I’m not a morning person, so it took every ounce of energy in my body to wake up for breakfast at Magic Kitchen.
I’ve heard wonders about this old-school eatery’s breakfast fare, especially with regards to its thick toasts which come lathered with butter and sugar, as well as its comforting laksa chee cheong fun and more, so here I was, making the trip down to Ang Mo Kio on a sunny weekday morning.
Located along the stretch of shops right next to Cheng San Market & Food Centre, you’ll spot Magic Kitchen along Ang Mo Kio Street 52.
There’s something about Magic Kitchen that exudes an old-school charm. With its many (and I mean it when I say many) laminated menu items plastered across its walls, as well as makeshift tables and chairs strewn outside that you assemble on your own according to the number of people required, it felt like I was transported back in time.
More specifically, it brought back memories of my secondary school days, where I’d skip across to the waffle and bubble tea shop at the next HDB block for a quick snack or two.
Ah, what a nostalgic vibe.
What I tried at Magic Kitchen
After looking at Magic Kitchen’s menu and deciding between all-time favourite items such as Egg Mayo Thick Toast (S$3) and Peanut Chocolate Thick Toast (S$2.50), I went with one of its best-sellers: Honey Butter Thick Toast (S$2.20).
Despite looking relatively simple, I loved how perfectly comforting this piece of thick toast was.
The crusted border was crisp and crumbly, with a pleasant smokey and roasted aroma that impressed me right on the get-go. The actual toast, on the other hand, was delightfully moist and sweet, with a pleasant butteriness that went well with the generous amount of semi-melted sugar on the top.
While I couldn’t taste the honey (in fact, I thought it had just been butter and sugar), I really enjoyed how yummy this toast was, albeit simple. No wonder butter and sugar has always been a classic combination, especially when paired with toast— you really can’t go wrong with it.
After trying a sweet toast, I decided to try a savoury one: Mushroom Bonito Thick Toast (S$3), which came with sliced mushrooms, bonito flakes, drizzled mayonnaise, and what looked like a dark sweet sauce.
The bonito flakes added an instant savoury kick, while the mayonnaise (which I thought was Kewpie mayonnaise) and soft mushrooms added mildly sweet umami notes to each bite.
Frankly, the flavours were mildly confusing in the beginning— you’ve got the sweetness from the mayonnaise, savouriness from the bonito flakes and drizzled dark sauce, as well as a faint butteriness from the actual toast, but I enjoyed the mix of flavours and textures, as it gave the toast an element of surprise.
If you’re a fan of savoury toasts, you should definitely try this, but for sticklers for classic toasts, you might want to stick with the Honey Butter Thick Toast.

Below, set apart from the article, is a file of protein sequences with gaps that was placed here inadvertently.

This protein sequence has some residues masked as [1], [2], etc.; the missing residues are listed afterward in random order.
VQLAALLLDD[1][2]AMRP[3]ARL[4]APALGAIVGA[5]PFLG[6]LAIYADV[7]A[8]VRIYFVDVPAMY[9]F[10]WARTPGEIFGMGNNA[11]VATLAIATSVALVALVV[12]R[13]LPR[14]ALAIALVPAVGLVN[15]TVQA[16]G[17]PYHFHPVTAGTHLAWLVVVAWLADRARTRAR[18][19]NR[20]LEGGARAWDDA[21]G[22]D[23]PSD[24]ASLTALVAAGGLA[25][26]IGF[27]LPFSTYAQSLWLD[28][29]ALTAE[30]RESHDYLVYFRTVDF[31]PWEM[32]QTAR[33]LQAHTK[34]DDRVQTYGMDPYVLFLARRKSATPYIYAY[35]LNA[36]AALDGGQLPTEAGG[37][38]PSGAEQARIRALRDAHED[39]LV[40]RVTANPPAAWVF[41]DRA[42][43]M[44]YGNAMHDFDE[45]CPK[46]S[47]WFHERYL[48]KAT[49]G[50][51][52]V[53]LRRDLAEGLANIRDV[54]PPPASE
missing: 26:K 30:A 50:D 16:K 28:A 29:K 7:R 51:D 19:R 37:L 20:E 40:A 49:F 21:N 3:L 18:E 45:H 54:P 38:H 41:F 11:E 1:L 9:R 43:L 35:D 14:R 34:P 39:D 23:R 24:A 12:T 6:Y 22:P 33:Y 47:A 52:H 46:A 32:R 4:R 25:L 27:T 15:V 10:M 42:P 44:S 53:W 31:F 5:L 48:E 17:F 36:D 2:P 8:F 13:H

Onto the dish I was most excited to try: Magic Kitchen’s Laksa Chee Cheong Fun (S$2.50/S$3.50).
As I was dining with a friend, I decided to get the S$3.50 version.
Be sure to give the Laksa Chee Cheong Fun a good mix, as the chee cheong fun was clumped together in tight little rolls prior to mixing.
Be warned, as Magic Kitchen’s laksa gravy was fairly spicy! The heat hit me in a bright way that immediately woke my tastebuds up, and while the gravy wasn’t as lemak as I’d like, it made up for it with its piquant spiciness. Plus, they were generous with the ingredients and I found no lack of shredded chicken, fishcake, beansprouts and tau pok.
I’ve got to say, I was really surprised as to how everything complemented each other. The laksa gravy coated each strand of silky chee cheong fun well, and to some extent, I felt like I was eating laksa with kway teow noodles that were a tad chewier. Yet, it was still pretty shiok and I found myself wolfing down the Laksa Chee Cheong Fun by the spoonful.
The last dish I got was Magic Kitchen’s Congee (S$1.80).
According to the friendly staff, their porridge flavours change according to the day, and today’s Congee came with shredded chicken.
Magic Kitchen’s Congee was thick and silky with just the right amount of texture, which instantly reminded me of old-school Hong Kong congee.
Health enthusiasts will be pleased to know that this bowl of porridge was relatively light on the salt. Personally, it was a little more plain than I thought, so I added some pepper and soy sauce which was provided on the side.
All in all, still a decent bowl of home-cooked Congee.
Dining at Magic Kitchen wasn’t magical per say, but it certainly was a no-fuss morning filled with comforting food that absolutely hit the spot.
I enjoyed starting the day off on a casual note, and in particular, I enjoyed the Honey Butter Thick Toast for its nostalgic sugary goodness, as well as the Laksa Chee Cheong Fun for its hearty and spicy flavours which woke me up.
While dining at Magic Kitchen, I couldn’t help but notice the rest of the dishes plastered all over its walls. This included other traditional breakfast fare such as Fried Bee Hoon (S$2/S$2.50), Glutinous Rice (S$1.60), Chu Cheong Fen (S$0.90/pc), and desserts like Black Sesame Cream (S$2) and Red Bean Shaved Ice (S$2)!
I look forward to returning to Magic Kitchen to try its other breakfast items and thick toasts.
Expected damage: S$2 – S$5 per pax
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